"This morning about 0500 the convoy realized its destination and the first wave was formed and started for the beach. Our job was to sweep for floating mines and air protection. When we were about 1800 yards from the beach we threw our mine sweeping gear over and that is where the fun started. They begin to fire at us from the shore as we went in LCF 31 on our port side was hit and went down. And on our starboard side I saw P.C. 1261 going down. After we saw this we were all so damn scared. We wish we had never seen that many but we had to keep going.
"After the first troops and rockets hit the beach things begin to quiet down. All day and night troops were sent to the beach."
P.C. 1621 was the first ship sunk on D-Day, June 6, 1944.
William Lunsford was a Navy Gunfire Support Craft specialist on USS LCF-27 (or Landing Craft Flak), part of the invasion force at Utah Beach in Normandy. Lunsford is the father of Margie Bennett, a sales support employee at the Aiken Standard in South Carolina. He kept a diary, and excerpts from it made up part of a package of stories commemorating the 75th anniversary of D-Day last week.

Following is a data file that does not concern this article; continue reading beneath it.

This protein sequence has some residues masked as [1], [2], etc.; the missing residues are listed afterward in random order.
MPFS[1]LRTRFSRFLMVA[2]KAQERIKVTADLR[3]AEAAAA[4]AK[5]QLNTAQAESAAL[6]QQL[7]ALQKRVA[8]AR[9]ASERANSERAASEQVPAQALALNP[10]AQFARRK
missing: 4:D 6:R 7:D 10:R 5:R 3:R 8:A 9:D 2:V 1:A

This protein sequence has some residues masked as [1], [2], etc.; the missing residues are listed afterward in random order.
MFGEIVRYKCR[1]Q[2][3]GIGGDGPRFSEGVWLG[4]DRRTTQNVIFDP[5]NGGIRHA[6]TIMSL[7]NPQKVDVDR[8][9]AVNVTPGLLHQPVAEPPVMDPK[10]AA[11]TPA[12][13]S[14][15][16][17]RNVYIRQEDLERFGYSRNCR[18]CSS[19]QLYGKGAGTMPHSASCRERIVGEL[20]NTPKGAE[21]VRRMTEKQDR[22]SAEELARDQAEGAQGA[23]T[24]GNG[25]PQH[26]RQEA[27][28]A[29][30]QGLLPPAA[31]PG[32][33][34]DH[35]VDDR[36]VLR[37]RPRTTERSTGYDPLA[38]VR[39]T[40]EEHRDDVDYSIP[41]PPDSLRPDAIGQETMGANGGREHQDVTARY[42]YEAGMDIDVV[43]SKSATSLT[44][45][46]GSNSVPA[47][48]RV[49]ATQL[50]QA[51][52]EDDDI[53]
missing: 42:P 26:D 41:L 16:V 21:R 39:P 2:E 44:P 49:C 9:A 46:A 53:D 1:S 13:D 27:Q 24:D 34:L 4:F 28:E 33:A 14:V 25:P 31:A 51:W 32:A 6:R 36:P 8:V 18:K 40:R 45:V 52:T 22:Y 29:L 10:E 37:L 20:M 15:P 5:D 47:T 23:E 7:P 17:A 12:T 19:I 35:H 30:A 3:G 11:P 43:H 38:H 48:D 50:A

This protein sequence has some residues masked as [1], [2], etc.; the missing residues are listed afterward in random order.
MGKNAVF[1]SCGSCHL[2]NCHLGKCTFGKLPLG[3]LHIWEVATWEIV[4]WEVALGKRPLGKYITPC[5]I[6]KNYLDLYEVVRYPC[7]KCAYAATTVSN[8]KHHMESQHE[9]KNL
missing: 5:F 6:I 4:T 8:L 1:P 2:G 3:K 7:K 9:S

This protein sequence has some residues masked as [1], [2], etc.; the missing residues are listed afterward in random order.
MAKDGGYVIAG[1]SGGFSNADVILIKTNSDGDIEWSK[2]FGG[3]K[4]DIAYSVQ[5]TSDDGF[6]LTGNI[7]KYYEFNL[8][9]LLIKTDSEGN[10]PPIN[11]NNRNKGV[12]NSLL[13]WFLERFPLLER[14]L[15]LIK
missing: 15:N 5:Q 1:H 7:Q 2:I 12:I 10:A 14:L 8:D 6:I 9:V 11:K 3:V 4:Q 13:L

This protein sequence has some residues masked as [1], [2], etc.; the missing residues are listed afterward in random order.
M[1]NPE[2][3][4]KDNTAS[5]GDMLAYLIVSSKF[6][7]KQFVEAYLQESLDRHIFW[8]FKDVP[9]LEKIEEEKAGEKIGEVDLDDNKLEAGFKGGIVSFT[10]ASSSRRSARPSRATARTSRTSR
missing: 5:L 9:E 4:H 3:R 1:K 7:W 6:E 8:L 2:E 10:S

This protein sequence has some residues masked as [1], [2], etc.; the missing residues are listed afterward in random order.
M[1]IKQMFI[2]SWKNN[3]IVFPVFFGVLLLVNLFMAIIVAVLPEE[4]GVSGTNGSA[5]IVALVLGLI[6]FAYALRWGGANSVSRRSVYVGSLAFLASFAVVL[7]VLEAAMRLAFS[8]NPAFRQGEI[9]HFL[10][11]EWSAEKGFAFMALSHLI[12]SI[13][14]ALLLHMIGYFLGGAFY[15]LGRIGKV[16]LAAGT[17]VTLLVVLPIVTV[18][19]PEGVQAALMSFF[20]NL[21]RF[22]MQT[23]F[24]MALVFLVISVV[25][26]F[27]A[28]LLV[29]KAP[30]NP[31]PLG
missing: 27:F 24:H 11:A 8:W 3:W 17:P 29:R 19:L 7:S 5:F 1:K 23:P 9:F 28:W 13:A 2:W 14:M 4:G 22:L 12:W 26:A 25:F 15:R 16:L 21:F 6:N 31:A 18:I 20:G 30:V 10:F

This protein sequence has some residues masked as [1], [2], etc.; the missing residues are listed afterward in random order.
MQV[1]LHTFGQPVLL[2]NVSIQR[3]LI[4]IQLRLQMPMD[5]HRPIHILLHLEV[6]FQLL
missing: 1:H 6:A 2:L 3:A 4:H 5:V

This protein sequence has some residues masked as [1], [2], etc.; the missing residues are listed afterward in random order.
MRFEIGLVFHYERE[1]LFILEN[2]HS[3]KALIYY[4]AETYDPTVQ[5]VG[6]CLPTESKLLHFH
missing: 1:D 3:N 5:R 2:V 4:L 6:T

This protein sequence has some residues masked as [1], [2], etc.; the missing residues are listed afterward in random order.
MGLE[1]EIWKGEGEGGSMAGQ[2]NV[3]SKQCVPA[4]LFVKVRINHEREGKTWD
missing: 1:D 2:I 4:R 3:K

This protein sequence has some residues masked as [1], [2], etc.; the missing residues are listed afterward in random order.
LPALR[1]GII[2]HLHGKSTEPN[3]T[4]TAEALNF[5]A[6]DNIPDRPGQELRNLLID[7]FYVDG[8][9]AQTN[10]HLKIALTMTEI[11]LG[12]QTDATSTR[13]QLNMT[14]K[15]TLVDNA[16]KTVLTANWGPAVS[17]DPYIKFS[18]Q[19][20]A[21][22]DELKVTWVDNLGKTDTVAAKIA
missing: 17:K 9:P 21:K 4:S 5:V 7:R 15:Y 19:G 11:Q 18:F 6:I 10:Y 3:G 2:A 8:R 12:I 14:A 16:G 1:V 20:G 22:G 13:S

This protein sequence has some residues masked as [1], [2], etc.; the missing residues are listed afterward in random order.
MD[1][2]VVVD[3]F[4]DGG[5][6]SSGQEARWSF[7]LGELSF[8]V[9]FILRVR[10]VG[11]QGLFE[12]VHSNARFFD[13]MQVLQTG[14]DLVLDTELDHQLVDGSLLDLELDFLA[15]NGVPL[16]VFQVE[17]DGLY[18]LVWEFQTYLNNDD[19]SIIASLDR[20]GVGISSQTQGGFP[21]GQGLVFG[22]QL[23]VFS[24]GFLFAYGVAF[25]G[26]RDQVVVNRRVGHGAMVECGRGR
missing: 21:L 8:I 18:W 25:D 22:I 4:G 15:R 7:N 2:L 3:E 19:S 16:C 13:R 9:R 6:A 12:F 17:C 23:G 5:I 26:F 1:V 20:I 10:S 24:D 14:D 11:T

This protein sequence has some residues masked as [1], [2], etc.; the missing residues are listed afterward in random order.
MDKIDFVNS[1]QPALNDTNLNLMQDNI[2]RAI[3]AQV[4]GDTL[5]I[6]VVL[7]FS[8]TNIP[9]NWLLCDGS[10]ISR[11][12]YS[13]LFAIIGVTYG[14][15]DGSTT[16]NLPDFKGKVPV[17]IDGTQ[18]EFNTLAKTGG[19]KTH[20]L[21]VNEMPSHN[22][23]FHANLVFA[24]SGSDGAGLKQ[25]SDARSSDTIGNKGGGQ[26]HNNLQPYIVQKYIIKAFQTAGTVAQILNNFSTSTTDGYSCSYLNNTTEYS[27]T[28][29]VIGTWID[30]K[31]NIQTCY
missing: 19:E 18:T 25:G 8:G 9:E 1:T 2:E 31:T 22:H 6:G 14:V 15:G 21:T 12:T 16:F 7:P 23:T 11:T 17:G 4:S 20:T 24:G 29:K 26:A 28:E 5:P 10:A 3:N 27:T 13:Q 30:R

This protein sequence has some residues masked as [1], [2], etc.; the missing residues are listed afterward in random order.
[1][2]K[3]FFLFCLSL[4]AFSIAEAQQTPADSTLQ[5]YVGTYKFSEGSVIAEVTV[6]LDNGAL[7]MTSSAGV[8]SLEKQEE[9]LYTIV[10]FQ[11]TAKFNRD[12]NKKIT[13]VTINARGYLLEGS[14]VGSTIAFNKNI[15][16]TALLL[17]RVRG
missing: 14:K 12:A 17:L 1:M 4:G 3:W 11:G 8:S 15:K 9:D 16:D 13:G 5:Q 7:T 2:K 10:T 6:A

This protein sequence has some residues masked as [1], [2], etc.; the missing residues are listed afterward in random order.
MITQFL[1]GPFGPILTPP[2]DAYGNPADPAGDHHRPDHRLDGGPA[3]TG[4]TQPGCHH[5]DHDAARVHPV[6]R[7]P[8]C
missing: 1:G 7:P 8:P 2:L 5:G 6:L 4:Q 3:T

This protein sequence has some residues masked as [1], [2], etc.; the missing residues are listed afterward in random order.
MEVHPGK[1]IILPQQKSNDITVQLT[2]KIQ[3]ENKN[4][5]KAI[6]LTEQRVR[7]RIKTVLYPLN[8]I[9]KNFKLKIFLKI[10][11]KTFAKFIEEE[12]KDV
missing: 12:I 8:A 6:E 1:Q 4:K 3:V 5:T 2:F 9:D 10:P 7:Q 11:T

"They're all in their 90s now," said Managing Editor Michael Harris. "Time is killing them more than the Germans did, as I pointed out in the editorial. We're losing them. So I wanted to go into it with something different."
The Standard asked readers for their memories, stories, photos and other contributions, knowing that the dwindling number of World War II veterans meant that direct interviews would be limited. The plan was flexible based on what was submitted.More